In order to understand the risk that different areas of the U.S. face for earthquake hazards, we first need to know where the faults are and how they behave. We are aware of the existence of a fault only if it has produced an earthquake that we know about from modern seismic instrument recordings or historical written records or if it has left a recognizable mark on the earth’s surface that can be discovered by remote imagery. Once a fault has been identified, the next step is to determine how it behaves.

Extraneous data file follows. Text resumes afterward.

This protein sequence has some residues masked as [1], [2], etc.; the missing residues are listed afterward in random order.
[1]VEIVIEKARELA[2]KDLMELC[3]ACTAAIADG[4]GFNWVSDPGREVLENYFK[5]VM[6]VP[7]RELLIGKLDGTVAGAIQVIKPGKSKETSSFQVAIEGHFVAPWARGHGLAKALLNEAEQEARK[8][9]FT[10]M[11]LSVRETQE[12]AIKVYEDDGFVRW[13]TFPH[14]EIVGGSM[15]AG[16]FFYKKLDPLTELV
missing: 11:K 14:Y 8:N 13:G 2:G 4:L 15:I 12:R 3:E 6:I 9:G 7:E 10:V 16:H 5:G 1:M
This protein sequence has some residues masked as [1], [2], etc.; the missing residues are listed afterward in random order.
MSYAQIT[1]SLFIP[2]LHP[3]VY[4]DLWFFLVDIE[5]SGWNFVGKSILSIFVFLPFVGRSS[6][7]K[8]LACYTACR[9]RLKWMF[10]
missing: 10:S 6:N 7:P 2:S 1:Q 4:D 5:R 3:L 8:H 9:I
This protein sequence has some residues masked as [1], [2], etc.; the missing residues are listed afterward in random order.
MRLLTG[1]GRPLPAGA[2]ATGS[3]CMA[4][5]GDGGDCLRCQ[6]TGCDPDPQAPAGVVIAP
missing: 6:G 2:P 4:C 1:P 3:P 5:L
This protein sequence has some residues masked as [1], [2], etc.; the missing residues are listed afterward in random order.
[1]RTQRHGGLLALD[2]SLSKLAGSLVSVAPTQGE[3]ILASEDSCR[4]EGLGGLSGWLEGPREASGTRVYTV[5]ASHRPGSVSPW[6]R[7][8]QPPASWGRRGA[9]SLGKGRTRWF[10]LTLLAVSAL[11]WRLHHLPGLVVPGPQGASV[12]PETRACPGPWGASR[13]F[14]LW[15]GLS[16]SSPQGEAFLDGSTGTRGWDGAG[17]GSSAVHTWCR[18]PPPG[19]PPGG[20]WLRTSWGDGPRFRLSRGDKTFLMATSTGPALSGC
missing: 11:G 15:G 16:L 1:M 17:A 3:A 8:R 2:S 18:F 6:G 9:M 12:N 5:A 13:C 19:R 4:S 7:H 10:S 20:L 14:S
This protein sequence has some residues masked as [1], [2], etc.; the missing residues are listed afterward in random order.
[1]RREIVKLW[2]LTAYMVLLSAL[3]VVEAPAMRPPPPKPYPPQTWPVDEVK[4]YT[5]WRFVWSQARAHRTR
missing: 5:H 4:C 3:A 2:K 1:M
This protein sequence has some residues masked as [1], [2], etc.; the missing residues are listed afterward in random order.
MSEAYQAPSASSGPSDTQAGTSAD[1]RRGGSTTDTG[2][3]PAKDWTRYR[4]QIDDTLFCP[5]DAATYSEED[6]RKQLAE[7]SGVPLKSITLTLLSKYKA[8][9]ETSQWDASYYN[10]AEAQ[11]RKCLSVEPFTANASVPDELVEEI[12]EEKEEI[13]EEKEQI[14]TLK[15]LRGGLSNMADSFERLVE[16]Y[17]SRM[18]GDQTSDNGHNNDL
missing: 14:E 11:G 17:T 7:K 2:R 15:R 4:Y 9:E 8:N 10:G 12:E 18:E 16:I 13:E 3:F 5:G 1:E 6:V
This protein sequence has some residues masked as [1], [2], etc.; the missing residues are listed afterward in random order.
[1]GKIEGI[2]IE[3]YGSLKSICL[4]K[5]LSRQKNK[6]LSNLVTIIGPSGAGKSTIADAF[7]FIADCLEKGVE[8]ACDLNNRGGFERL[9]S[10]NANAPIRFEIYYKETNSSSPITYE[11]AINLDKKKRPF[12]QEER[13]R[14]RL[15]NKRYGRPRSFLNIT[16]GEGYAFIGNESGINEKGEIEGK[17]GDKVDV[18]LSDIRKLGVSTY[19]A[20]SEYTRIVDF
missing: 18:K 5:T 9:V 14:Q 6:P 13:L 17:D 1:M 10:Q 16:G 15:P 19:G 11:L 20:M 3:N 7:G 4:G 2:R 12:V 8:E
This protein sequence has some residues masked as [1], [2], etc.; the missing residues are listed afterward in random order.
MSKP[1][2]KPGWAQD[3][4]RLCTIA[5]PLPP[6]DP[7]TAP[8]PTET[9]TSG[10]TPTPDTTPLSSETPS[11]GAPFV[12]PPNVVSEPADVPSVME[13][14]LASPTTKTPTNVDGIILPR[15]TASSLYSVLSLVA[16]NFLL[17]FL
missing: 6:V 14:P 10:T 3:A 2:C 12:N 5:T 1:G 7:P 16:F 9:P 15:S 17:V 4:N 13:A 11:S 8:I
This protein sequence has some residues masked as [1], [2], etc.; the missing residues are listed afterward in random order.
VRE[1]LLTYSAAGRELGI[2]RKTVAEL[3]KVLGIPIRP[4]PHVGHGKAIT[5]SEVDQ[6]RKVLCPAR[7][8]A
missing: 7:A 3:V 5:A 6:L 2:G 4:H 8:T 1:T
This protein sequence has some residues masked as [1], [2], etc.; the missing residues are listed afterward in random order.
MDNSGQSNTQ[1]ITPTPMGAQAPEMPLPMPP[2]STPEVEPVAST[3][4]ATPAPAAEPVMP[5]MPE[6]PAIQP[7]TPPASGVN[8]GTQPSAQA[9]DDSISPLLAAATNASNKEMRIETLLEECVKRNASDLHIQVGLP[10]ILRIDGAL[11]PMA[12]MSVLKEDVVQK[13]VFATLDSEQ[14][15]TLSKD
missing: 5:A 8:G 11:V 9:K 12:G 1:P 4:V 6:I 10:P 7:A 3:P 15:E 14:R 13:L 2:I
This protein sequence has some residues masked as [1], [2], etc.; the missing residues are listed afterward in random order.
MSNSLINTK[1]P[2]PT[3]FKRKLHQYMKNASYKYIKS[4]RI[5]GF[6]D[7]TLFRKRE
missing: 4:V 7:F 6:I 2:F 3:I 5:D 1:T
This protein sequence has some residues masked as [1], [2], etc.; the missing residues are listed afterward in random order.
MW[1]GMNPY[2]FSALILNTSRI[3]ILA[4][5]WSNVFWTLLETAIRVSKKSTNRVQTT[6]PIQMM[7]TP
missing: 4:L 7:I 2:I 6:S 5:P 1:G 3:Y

Scientists are studying faults and their behaviors in various regions of the U.S. and in other parts of the world. Specific areas of study in the U.S. are divided into these regions: Alaska, the Pacific Northwest, Calfornia, the Intermountain West, and Central and Eastern U.S.
USGS scientists study active fault zones by mapping faults, excavating trenches, studying landforms offset by earthquakes, and measuring past and current motion of active faults using alignment arrays, global positioning systems (GPS), and airborne, terrestrial and mobile laser scanning technology.